Published: 00:01, 24 June 2014
A driver who fell asleep at the wheel and seriously injured an elderly couple has been jailed for 10 months.
Anthony Evans denied dangerous driving, claiming he had a blackout, but was convicted by a jury.
He was banned from driving for five years and will have to take an extended test before his licence is returned.
Maidstone Crown Court heard the 72-year-old's Mercedes Vito van smashed into Shirley and David Berryman's Ford Focus on the A21 at Castle Hill, Pembury, on February 6 last year.
Mrs Berryman died five months later from an unrelated illness. But because her husband was so badly injured and confined to a hospital bed, he was unable to spend precious time with her before she died.
After Evans, of Lillesden Park, Hastings Road, Hawkhurst, dozed off and caused the head-on crash on a bend, both vehicles ended up damaged at the side of the road.
"He has been in constant pain. He describes his distress at not being able to be by his wife's bedside towards the end of her life..." - Edmund Burge, prosecuting
"It was an appalling collision and one which caused grave injury to Mr Berryman and very substantial injury to his wife," said Judge Jeremy Carey.
Prosecutor Edmund Burge said the tragedy happened as Mr Berryman was taking his wife to Pembury Hospital because she was complaining of back pain.
She did not know at the time she was suffering from terminal cancer. Her injuries included a fractured pelvis and tear in her liver.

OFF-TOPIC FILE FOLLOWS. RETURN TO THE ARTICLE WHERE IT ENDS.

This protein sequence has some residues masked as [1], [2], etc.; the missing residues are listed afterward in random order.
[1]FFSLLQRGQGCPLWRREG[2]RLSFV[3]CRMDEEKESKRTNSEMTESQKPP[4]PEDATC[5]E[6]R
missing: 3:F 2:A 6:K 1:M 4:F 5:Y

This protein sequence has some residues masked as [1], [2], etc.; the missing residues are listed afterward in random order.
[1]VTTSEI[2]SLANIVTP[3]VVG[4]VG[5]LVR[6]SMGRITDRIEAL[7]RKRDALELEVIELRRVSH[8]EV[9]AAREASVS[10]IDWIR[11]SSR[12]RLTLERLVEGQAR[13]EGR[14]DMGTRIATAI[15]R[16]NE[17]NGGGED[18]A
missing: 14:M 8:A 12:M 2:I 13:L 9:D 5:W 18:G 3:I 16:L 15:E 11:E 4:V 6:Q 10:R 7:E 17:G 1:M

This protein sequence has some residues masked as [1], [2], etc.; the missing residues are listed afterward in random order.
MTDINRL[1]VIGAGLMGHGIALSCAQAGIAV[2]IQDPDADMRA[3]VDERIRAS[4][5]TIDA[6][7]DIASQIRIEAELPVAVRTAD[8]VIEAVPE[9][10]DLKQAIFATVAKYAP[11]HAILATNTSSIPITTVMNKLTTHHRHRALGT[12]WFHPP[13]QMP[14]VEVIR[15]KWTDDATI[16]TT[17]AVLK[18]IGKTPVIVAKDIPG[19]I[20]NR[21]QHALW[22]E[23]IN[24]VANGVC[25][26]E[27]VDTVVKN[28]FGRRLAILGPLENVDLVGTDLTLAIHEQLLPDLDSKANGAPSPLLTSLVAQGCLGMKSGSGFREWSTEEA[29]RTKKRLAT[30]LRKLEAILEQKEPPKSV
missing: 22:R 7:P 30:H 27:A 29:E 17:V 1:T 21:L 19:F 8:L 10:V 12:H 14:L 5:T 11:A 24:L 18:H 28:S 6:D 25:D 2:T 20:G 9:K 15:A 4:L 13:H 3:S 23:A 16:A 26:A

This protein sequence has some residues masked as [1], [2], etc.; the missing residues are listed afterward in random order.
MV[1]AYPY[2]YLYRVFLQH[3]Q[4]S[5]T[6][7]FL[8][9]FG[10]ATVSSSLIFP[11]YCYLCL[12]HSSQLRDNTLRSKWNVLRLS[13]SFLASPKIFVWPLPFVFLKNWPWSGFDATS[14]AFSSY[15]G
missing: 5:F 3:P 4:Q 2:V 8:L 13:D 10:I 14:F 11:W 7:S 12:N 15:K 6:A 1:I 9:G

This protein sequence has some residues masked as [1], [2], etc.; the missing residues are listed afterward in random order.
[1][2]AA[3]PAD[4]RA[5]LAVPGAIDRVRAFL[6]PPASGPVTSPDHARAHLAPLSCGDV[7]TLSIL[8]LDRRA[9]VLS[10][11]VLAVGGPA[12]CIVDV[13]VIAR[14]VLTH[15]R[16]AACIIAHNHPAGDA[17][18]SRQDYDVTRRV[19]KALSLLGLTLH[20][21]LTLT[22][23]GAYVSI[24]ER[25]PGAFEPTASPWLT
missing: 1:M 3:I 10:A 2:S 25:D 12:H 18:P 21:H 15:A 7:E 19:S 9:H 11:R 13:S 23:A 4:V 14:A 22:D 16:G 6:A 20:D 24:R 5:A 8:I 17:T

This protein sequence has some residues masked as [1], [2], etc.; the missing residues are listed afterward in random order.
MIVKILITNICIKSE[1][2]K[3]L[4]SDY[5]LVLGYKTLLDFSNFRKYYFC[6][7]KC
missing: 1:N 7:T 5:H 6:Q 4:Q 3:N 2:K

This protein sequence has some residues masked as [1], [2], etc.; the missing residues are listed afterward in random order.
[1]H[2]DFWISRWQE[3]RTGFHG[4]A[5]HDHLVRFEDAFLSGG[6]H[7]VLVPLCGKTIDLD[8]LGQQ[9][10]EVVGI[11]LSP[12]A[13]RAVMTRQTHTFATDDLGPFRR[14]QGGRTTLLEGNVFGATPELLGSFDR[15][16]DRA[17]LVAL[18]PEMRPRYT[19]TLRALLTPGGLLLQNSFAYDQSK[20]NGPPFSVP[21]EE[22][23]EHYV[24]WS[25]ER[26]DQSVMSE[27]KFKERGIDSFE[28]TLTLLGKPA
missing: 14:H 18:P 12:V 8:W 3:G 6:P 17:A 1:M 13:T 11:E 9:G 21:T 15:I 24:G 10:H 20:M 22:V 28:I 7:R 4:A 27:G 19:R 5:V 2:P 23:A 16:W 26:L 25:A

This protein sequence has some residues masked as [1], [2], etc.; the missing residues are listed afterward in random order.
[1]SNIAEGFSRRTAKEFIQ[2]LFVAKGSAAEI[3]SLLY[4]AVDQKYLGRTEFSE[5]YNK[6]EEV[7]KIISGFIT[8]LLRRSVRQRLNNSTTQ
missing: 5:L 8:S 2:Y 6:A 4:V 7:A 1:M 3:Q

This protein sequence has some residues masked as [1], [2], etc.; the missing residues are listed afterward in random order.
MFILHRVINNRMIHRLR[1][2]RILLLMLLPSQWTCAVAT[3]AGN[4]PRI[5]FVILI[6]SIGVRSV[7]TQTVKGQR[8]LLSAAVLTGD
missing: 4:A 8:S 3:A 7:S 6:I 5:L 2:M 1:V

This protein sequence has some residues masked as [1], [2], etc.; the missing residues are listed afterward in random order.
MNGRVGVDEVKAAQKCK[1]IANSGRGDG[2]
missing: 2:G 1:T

Mr Berryman, 83, suffered multiple fractures to his legs, arms and ribs and was detained in hospital and homes for five months.
Despite his age he was active, playing badminton once a week. His mobility had since been substantially reduced and he could no longer drive.
"He can now only walk with a zimmer frame," said Mr Burge. "He has been in constant pain. He describes his distress at not being able to be by his wife's bedside towards the end of her life.
"He requires 24-hour, seven days a week live-in care. Without it he would be in hospital full time."
Judge Carey told Evans he rejected the evidence he had no recollection of feeling tired and had no explanation to give, as he would have known he was fatigued.
Mr Berryman's life had been substantially impaired, he said. "He was a remarkably fit elderly gentleman still enjoying sporting activities and a full life which is now denied him.
"He is to be commended for his stoicism and lack of bitterness as not expressed in his impact statement."
Evans had lived an honourable and law-abiding life and had an exemplary work record, the judge added. He was in poor health, now having difficulty in walking, and his wife was also unwell.
"The court does not sentence in response to public opinion or clamour," said Judge Carey.
"The issue is whether the public interest is served by the imposition of an immediate custodial sentence.
"I reach the conclusion with reluctance, because of the mitigation advanced in relation to your wife and your own health, it must be an immediate custodial sentence."
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